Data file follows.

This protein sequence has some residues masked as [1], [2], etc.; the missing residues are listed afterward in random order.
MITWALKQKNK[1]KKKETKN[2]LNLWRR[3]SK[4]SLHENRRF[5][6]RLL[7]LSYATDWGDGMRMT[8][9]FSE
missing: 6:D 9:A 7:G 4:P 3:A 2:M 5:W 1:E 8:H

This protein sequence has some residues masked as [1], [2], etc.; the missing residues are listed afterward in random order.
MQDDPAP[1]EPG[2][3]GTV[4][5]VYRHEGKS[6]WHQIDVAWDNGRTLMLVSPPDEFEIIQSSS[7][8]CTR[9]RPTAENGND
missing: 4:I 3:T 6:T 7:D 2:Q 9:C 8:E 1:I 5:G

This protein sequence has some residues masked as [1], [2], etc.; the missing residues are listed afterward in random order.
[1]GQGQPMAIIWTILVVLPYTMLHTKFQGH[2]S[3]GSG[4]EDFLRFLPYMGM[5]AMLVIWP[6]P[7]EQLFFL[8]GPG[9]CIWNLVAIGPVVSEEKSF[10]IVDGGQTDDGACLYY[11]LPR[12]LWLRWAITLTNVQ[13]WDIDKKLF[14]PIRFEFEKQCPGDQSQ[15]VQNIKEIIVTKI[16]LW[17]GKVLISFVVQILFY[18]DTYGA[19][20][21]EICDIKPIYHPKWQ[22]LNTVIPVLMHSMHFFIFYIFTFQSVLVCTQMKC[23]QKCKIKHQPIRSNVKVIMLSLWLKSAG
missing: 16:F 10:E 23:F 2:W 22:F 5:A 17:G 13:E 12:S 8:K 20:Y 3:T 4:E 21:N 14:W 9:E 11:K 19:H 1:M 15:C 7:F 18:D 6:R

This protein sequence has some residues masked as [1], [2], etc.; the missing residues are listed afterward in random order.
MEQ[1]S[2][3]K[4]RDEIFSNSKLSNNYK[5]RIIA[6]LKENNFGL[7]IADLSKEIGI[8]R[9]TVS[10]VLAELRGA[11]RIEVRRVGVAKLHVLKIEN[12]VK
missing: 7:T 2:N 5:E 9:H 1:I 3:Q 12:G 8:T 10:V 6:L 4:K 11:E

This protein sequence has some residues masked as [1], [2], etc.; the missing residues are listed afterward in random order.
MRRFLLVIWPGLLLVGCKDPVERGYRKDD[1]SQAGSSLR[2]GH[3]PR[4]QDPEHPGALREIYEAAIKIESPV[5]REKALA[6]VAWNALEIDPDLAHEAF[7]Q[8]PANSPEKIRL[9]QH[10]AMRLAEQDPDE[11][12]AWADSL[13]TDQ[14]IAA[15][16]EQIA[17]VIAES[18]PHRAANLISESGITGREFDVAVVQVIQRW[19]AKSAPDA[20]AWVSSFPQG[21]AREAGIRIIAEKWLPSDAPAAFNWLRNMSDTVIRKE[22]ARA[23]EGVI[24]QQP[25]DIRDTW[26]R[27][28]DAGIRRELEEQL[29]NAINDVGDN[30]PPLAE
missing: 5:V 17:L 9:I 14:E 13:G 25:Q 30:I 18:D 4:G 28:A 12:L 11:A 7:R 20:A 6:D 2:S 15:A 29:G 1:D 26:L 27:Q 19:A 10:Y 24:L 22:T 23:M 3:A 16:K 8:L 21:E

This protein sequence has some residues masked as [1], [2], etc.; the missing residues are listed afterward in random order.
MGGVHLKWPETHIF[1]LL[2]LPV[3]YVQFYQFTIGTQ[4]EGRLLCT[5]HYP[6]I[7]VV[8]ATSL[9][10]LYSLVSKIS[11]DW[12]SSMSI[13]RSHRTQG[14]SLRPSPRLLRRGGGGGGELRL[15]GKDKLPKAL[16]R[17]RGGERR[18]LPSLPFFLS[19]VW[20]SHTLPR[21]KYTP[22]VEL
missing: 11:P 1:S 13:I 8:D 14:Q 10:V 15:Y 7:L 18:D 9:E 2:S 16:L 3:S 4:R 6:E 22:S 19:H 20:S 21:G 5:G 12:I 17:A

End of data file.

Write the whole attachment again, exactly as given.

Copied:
This protein sequence has some residues masked as [1], [2], etc.; the missing residues are listed afterward in random order.
MITWALKQKNK[1]KKKETKN[2]LNLWRR[3]SK[4]SLHENRRF[5][6]RLL[7]LSYATDWGDGMRMT[8][9]FSE
missing: 6:D 9:A 7:G 4:P 3:A 2:M 5:W 1:E 8:H

This protein sequence has some residues masked as [1], [2], etc.; the missing residues are listed afterward in random order.
MQDDPAP[1]EPG[2][3]GTV[4][5]VYRHEGKS[6]WHQIDVAWDNGRTLMLVSPPDEFEIIQSSS[7][8]CTR[9]RPTAENGND
missing: 4:I 3:T 6:T 7:D 2:Q 9:C 8:E 1:I 5:G

This protein sequence has some residues masked as [1], [2], etc.; the missing residues are listed afterward in random order.
[1]GQGQPMAIIWTILVVLPYTMLHTKFQGH[2]S[3]GSG[4]EDFLRFLPYMGM[5]AMLVIWP[6]P[7]EQLFFL[8]GPG[9]CIWNLVAIGPVVSEEKSF[10]IVDGGQTDDGACLYY[11]LPR[12]LWLRWAITLTNVQ[13]WDIDKKLF[14]PIRFEFEKQCPGDQSQ[15]VQNIKEIIVTKI[16]LW[17]GKVLISFVVQILFY[18]DTYGA[19][20][21]EICDIKPIYHPKWQ[22]LNTVIPVLMHSMHFFIFYIFTFQSVLVCTQMKC[23]QKCKIKHQPIRSNVKVIMLSLWLKSAG
missing: 16:F 10:E 23:F 2:W 22:F 5:A 17:G 13:E 12:S 8:K 20:Y 3:T 4:E 21:N 14:W 9:E 11:K 19:H 1:M 15:C 7:F 18:D 6:R

This protein sequence has some residues masked as [1], [2], etc.; the missing residues are listed afterward in random order.
MEQ[1]S[2][3]K[4]RDEIFSNSKLSNNYK[5]RIIA[6]LKENNFGL[7]IADLSKEIGI[8]R[9]TVS[10]VLAELRGA[11]RIEVRRVGVAKLHVLKIEN[12]VK
missing: 7:T 2:N 5:E 9:H 1:I 3:Q 12:G 8:T 10:V 6:L 4:K 11:E

This protein sequence has some residues masked as [1], [2], etc.; the missing residues are listed afterward in random order.
MRRFLLVIWPGLLLVGCKDPVERGYRKDD[1]SQAGSSLR[2]GH[3]PR[4]QDPEHPGALREIYEAAIKIESPV[5]REKALA[6]VAWNALEIDPDLAHEAF[7]Q[8]PANSPEKIRL[9]QH[10]AMRLAEQDPDE[11][12]AWADSL[13]TDQ[14]IAA[15][16]EQIA[17]VIAES[18]PHRAANLISESGITGREFDVAVVQVIQRW[19]AKSAPDA[20]AWVSSFPQG[21]AREAGIRIIAEKWLPSDAPAAFNWLRNMSDTVIRKE[22]ARA[23]EGVI[24]QQP[25]DIRDTW[26]R[27][28]DAGIRRELEEQL[29]NAINDVGDN[30]PPLAE
missing: 5:V 17:L 9:I 14:E 13:G 25:Q 30:I 18:D 4:G 28:A 12:L 11:A 7:R 20:A 6:D 2:S 15:A 29:G 1:D 26:L 27:Q 19:A 10:Y 24:L 22:T 23:M 3:A 16:K 8:L 21:E

This protein sequence has some residues masked as [1], [2], etc.; the missing residues are listed afterward in random order.
MGGVHLKWPETHIF[1]LL[2]LPV[3]YVQFYQFTIGTQ[4]EGRLLCT[5]HYP[6]I[7]VV[8]ATSL[9][10]LYSLVSKIS[11]DW[12]SSMSI[13]RSHRTQG[14]SLRPSPRLLRRGGGGGGELRL[15]GKDKLPKAL[16]R[17]RGGERR[18]LPSLPFFLS[19]VW[20]SHTLPR[21]KYTP[22]VEL
missing: 11:P 1:S 13:I 8:D 14:Q 10:V 15:Y 7:L 18:D 9:E 2:S 16:L 3:S 4:R 6:E 22:S 19:H 20:S 21:G 5:G 12:I 17:A